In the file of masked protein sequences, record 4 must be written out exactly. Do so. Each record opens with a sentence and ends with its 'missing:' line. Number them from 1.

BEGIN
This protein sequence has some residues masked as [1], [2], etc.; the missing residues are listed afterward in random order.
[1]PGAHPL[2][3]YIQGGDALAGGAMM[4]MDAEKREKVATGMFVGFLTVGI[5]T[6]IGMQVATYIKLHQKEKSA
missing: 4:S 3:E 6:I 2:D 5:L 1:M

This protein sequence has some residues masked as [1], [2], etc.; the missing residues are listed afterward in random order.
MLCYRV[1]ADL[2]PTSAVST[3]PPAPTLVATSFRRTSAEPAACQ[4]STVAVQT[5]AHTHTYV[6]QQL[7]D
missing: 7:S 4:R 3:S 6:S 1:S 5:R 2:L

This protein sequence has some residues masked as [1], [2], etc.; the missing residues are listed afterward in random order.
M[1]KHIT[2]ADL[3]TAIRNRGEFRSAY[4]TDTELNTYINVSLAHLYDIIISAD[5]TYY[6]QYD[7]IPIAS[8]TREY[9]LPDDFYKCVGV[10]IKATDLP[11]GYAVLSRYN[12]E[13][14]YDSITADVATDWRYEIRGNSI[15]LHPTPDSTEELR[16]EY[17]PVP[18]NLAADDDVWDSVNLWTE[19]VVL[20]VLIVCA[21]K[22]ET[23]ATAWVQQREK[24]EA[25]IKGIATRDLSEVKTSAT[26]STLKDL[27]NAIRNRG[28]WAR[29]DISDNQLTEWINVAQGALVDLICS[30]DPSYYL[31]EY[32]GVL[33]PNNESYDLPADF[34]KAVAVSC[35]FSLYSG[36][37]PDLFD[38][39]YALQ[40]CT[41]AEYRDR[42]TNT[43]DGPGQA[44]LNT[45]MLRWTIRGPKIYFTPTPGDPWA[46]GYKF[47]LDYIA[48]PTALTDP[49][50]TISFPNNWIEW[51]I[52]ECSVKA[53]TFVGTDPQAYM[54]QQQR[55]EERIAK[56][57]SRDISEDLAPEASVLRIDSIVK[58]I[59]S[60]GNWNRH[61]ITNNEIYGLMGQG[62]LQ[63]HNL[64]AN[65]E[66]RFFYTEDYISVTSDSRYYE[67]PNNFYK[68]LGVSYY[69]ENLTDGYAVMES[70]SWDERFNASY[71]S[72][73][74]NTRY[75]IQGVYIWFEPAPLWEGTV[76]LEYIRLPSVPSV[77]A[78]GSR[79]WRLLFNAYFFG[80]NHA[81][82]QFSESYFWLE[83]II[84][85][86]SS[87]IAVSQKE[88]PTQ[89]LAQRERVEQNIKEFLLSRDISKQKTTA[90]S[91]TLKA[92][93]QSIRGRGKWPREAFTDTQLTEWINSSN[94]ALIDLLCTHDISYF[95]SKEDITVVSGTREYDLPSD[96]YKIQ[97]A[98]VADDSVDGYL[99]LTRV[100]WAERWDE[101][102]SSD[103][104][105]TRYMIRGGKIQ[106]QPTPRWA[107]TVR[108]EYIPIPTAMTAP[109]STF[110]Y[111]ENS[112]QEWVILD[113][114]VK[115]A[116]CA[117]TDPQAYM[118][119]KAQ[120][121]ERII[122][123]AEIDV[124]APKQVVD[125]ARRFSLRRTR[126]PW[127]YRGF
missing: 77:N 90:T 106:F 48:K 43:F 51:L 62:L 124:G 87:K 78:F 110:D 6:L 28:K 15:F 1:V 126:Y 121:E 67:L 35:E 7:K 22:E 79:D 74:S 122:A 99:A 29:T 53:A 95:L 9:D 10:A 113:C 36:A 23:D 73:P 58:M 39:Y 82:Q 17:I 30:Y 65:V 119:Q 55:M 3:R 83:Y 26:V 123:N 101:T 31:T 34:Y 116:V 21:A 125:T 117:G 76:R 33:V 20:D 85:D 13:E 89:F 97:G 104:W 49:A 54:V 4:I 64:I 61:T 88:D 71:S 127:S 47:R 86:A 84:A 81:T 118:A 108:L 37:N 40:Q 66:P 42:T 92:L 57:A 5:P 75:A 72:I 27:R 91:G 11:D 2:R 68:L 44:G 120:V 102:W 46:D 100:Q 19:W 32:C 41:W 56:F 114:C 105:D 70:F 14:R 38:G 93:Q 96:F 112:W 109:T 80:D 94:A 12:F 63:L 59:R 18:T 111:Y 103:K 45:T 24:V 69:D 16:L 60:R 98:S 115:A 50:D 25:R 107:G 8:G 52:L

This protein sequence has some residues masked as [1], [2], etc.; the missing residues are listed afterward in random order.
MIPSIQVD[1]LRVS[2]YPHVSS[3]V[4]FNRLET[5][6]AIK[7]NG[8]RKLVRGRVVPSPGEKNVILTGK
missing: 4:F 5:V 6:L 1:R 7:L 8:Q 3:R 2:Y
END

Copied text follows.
This protein sequence has some residues masked as [1], [2], etc.; the missing residues are listed afterward in random order.
MIPSIQVD[1]LRVS[2]YPHVSS[3]V[4]FNRLET[5][6]AIK[7]NG[8]RKLVRGRVVPSPGEKNVILTGK
missing: 4:F 5:V 6:L 1:R 7:L 8:Q 3:R 2:Y